“Facts are important.” Indeed. So where are the facts to support the allegations of mismanagement in this post? All we get are rainfall data which suggest a fundamental lack of appreciation for the difference between groundwater and surface water supplies. Yes, drought conditions impact an aquifer, but up to a point, excess rainfall simply runs off. The problems Ridgewood faces are not unique and have been decades in the making. In a nutshell: too much lawn irrigation (especially automated lawn sprinkling that has proliferated in the last 20 years) and increase in impervious surfacing which increases runoff and diminishes aquifer replenishment.

The fix is a little more complicated other than the obvious idea of preventing people from over-watering their lawns. More tank capacity would help but not solve the problem. You also will face enormous NIMBY resistance to locating such tanks where they are needed in residential areas. Partnering with a surface water supplier? Expensive, but an option if we want to underwrite the lavish lawn irrigation that we seem addicted to. Selling to a private supplier? A nightmare option of increased rates and unresponsive profit-motivated management.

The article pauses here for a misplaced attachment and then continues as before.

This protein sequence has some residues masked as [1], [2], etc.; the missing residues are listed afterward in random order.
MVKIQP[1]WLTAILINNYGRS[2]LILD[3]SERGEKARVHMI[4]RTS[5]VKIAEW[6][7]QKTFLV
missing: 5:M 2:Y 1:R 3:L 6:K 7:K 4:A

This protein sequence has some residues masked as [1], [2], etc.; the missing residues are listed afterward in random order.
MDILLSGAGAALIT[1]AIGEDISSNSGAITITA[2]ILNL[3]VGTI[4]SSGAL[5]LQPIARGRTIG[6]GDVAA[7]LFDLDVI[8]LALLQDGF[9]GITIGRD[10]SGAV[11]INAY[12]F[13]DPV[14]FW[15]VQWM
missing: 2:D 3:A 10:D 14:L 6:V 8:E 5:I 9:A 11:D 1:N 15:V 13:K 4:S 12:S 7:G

Is RW management perfect? Or even good? Maybe not, but the infrastructure issues here come down to over-development and over-sprinkling of lawns. I see the water restrictions as inevitable and entirely reasonable. Get used to them.